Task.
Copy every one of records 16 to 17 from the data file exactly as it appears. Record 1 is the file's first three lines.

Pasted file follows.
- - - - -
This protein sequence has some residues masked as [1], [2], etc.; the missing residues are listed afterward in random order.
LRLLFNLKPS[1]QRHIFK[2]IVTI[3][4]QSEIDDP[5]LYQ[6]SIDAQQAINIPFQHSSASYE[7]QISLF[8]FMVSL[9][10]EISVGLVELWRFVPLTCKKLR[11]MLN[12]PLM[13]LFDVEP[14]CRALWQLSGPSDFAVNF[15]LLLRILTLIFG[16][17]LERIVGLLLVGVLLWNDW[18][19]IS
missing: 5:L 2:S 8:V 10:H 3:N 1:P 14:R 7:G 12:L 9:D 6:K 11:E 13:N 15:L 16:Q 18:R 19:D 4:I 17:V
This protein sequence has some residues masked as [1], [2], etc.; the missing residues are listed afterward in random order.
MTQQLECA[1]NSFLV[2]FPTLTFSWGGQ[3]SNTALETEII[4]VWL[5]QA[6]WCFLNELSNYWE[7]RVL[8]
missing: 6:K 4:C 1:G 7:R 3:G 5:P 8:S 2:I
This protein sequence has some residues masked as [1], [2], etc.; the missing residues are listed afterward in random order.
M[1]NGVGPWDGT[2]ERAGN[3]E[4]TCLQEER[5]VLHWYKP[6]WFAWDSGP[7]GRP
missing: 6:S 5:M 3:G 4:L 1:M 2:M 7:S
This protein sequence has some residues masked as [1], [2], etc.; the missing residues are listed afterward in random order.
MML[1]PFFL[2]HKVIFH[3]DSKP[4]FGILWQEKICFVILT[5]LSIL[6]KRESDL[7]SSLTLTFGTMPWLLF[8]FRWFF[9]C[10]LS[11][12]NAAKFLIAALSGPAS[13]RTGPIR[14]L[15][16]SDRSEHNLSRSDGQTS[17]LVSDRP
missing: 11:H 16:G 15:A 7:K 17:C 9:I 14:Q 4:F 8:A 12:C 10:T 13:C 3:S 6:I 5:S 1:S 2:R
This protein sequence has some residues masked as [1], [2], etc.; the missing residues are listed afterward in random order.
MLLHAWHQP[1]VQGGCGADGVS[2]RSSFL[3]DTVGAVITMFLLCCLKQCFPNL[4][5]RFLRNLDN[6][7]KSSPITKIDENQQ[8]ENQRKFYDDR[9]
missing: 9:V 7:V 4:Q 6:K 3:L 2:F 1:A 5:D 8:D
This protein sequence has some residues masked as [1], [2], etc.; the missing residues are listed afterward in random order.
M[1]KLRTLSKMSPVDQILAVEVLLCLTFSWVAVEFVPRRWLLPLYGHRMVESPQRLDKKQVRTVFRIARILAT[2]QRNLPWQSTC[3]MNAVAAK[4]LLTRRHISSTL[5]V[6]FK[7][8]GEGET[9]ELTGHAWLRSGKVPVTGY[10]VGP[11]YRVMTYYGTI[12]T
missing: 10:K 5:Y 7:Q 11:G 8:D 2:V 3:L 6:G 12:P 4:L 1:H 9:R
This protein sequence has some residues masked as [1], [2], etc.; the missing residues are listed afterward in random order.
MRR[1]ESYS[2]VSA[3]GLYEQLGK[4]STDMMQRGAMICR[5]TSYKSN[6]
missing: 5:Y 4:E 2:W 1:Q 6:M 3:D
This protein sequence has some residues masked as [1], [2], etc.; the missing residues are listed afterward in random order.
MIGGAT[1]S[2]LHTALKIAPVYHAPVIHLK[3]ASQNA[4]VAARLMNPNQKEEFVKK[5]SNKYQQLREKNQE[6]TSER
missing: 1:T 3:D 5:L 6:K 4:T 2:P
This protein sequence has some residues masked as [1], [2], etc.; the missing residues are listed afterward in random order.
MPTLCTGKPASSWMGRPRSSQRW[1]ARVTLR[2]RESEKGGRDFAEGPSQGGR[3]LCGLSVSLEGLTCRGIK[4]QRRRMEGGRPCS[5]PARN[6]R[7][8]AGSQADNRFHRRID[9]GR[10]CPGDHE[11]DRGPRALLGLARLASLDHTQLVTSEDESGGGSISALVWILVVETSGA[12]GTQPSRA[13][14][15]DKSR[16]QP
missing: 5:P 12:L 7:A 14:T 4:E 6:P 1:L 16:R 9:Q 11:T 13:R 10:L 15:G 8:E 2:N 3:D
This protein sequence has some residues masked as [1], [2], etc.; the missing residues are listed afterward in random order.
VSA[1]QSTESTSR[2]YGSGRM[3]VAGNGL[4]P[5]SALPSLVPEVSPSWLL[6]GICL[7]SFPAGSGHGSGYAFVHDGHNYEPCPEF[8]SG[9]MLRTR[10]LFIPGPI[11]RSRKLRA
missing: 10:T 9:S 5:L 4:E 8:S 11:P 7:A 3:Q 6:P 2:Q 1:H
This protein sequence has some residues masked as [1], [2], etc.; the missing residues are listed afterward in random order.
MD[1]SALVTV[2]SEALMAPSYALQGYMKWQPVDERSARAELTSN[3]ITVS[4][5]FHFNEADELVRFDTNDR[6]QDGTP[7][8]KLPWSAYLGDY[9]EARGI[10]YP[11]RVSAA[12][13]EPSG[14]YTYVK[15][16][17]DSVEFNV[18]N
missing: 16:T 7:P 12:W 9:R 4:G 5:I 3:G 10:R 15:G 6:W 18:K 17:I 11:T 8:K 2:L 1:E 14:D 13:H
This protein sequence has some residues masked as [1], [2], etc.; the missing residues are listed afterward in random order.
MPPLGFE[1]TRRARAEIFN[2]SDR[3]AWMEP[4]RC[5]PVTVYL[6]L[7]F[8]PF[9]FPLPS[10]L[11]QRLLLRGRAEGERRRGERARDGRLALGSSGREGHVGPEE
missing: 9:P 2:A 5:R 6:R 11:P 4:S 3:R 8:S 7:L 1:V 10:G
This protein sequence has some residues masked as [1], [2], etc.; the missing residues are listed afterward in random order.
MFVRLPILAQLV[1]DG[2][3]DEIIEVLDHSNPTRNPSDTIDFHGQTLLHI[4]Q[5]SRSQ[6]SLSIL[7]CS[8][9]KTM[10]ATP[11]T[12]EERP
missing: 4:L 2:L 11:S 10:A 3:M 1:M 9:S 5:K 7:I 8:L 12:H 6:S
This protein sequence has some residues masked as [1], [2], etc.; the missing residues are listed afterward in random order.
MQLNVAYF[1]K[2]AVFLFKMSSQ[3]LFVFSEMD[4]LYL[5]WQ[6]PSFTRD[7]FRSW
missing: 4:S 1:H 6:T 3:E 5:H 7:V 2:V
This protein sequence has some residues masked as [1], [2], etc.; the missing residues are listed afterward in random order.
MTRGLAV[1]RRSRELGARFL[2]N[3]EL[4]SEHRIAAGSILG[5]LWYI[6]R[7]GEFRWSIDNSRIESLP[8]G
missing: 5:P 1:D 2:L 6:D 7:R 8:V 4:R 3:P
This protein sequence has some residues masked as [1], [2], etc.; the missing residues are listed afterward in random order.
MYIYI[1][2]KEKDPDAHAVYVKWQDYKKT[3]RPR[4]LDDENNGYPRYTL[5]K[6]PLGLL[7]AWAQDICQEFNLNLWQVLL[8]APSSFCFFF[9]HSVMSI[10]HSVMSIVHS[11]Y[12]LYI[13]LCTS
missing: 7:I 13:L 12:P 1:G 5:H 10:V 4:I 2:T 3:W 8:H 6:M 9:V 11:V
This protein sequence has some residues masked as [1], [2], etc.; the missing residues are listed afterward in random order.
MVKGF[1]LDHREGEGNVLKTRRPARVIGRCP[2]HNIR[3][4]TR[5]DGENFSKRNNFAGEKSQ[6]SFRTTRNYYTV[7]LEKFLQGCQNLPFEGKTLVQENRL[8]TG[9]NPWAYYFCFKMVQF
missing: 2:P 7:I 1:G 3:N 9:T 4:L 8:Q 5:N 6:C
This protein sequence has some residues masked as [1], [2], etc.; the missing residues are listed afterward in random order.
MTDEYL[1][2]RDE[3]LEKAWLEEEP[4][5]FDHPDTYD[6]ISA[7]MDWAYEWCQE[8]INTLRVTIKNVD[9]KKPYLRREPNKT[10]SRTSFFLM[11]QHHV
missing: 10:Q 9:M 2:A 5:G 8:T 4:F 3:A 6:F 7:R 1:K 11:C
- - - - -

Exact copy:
This protein sequence has some residues masked as [1], [2], etc.; the missing residues are listed afterward in random order.
MYIYI[1][2]KEKDPDAHAVYVKWQDYKKT[3]RPR[4]LDDENNGYPRYTL[5]K[6]PLGLL[7]AWAQDICQEFNLNLWQVLL[8]APSSFCFFF[9]HSVMSI[10]HSVMSIVHS[11]Y[12]LYI[13]LCTS
missing: 7:I 13:L 12:P 1:G 5:H 10:V 4:I 2:T 3:W 8:H 6:M 9:V 11:V
This protein sequence has some residues masked as [1], [2], etc.; the missing residues are listed afterward in random order.
MVKGF[1]LDHREGEGNVLKTRRPARVIGRCP[2]HNIR[3][4]TR[5]DGENFSKRNNFAGEKSQ[6]SFRTTRNYYTV[7]LEKFLQGCQNLPFEGKTLVQENRL[8]TG[9]NPWAYYFCFKMVQF
missing: 2:P 7:I 1:G 3:N 9:T 4:L 8:Q 5:N 6:C